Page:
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Question about first hydro x build and loop fullness


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Hey just looking for some advice,

 

I just recently installed the brand new hydro x series and filled it but noticed a couple ares that is it not filling all the way and wanted to know if it was a big issue or not. Everything is cooling fine and pump temp sits around 38c and gpu idles around 40c while my cpu idles around 50c. I was just making sure if this was a problem with my blocks or how to fix it if I need to and the xd3 pump is full as well with this happening.

 

thanks for the help

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Edited by newhouse11
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Those are air pockets in your blocks. It's not like a critical problem or anything, as it looks like they aren't reducing the underwater surface area of your heatsinks, but the less air the better. If you see air in your blocks, you probably also have air you can't see in your radiators. That can impact your maximum cooling capacity.

 

There are a couple of tricks to getting air pockets to go away. One would be to run your pump at full speed for a good few hours. If you still have air pockets after that, you can tilt your case back and forth in different directions while the pc is running to force those bubbles to escape the blocks and rads. I've literally tilted my pc in every conceivable direction to get rid of air. You'll know it's working when you see bubbles passing through your tubes. It may seem scary, but as long as everything is installed nice and solid, you're not going to get leaks from just tilting the case. You probably want to avoid putting the pc in a full upside-down position as that will force any air in your res to get pumped back out into the system.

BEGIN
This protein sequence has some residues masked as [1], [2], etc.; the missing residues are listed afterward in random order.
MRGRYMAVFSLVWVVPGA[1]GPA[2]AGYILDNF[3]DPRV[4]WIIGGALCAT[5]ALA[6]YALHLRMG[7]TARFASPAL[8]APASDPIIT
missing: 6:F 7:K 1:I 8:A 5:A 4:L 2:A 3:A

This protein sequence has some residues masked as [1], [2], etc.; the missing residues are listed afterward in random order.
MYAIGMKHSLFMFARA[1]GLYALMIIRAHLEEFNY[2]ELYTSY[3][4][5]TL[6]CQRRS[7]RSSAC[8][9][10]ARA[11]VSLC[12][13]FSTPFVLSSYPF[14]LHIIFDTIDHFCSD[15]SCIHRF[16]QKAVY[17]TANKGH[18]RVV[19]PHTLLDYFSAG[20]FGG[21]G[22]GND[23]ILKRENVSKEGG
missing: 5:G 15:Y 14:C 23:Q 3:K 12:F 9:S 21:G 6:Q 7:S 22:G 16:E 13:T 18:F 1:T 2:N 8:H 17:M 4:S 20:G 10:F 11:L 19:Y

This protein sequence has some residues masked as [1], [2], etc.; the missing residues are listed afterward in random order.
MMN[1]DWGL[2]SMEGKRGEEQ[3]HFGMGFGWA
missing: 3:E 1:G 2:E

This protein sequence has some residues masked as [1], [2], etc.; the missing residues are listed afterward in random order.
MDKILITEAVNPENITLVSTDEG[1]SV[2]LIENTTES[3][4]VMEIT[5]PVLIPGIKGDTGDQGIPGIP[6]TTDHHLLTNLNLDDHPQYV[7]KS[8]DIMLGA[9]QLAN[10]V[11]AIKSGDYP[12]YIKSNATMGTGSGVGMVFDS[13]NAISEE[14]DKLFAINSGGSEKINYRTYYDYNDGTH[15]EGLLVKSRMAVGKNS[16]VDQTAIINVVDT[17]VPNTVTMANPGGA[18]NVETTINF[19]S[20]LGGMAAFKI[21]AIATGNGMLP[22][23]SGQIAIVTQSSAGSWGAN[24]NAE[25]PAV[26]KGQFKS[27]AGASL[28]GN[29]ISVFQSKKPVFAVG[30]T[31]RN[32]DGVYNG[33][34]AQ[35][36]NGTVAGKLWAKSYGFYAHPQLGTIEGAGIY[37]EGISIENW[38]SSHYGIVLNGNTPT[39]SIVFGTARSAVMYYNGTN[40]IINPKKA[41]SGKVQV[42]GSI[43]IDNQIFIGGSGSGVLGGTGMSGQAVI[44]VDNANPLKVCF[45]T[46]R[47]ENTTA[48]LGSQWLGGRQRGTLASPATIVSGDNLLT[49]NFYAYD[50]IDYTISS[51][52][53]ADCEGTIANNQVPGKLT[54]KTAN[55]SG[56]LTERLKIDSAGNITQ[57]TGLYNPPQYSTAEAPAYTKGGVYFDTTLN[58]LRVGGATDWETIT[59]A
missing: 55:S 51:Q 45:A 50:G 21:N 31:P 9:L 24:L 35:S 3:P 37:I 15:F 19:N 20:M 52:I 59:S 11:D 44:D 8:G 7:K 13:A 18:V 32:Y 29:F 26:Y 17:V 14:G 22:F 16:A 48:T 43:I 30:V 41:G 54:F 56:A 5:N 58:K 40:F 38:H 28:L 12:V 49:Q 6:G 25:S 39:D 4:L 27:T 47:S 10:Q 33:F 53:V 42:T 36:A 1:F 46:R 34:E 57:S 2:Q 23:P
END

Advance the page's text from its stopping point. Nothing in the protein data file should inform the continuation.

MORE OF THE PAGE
One thing to keep in mind: during this phase of tilting and forcing air to eventually make it into your res, it's a good idea to "burp" the res periodically by loosening your fill port for a couple seconds. I find that air pressure builds up in the res during the bleeding process and removing that excess pressure seems to help speed things along.

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As stated above, they should not affect performance until the block gets exposed. That takes a big bubble. The process of tilting and working them out can be tedious. Be careful. You are far more likely to have something go wrong when trying to do somersaults with the case. The CPU one probably needs the case to go front side down for about 1 second. The GPU ones can be really tough and there is likely to be a small swirl in the one of the corners at all times. A more cautious approach is switch the pump from a somewhat low to relatively high speed to a create a pressure wave. Sometimes it works, but definitely hit or miss.
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speeding up and slowing down the pump speed will help, but it won't totally get rid of the bubble in the cpu block. The gpu block one will go away speeding up and slowing down the pump. You will need to tilt the case so the bubble gets more toward the outlet area of the cpu block. Make sure your stop fitting is in the fill hole before you tip it. But that is the only way I could get rid of the bubble in the cpu block.
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